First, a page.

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Friday, 1 March, 2002, 15:32 GMT
US wants no permanent tribunals
Thirteen judges of the Yugoslav war crimes tribunal
The US wants The Hague tribunal to wrap up by 2008
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By Jan Repa
BBC's Europe Analyst
line

The US administration has confirmed its opposition to plans for a permanent international criminal court to try war crimes and crimes against humanity.


Critics say this is another case of American unilateralism

The American ambassador-at-large for war crimes issues, Pierre-Richard Prosper told a congressional hearing that The Hague tribunals for former Yugoslavia and Rwanda should be wound up by 2008.

Mr Prosper said the UN Security Council - in authorising the establishment of The Hague tribunals - had not intended to usurp the authority of sovereign states.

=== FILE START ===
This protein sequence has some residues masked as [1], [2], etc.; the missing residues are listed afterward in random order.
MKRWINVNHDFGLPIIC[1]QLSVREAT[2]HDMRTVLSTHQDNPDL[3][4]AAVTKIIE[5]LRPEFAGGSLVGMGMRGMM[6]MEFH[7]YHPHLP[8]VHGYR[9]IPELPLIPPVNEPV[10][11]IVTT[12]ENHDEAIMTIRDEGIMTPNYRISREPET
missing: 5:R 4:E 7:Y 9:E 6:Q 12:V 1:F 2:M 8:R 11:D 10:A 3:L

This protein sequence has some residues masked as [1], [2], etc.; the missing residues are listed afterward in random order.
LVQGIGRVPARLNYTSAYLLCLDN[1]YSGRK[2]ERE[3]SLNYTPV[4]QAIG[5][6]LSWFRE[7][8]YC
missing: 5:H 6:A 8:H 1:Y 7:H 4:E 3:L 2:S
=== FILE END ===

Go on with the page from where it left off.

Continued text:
He suggested that in many cases war-crimes suspects could be tried by local courts.

US concerns

This issue has once again highlighted differences between the United States and many European states over how to deal with oppressive regimes and international terrorist threats.

So far 52 countries have ratified the Rome Statute establishing a permanent International Criminal Court, with Portugal and Ecuador being the latest countries to do so.

Once 60 countries have ratified it, the court automatically comes into existence.

America has signed, but has not ratified. And a number of Republican politicians have called for America to withdraw its signature.

They say a permanent court would impinge on US sovereignty by subjecting American military forces to the possibility of prosecution at a time when they are being increasingly deployed around the world in the fight against terrorism.

Critics say this is another case of American unilateralism.

At the same time, the US administration has not ruled out the possibility of further ad-hoc tribunals - with Iraq being cited as a possible future example.

 WATCH/LISTEN
 ON THIS STORY
The BBC's Jon Leyne
"The lesser fry must be thinking this is good news"
See also:

25 Aug 00 | World
Obstacles to world court
25 Aug 00 | UK Politics
UK pushes for war crimes court
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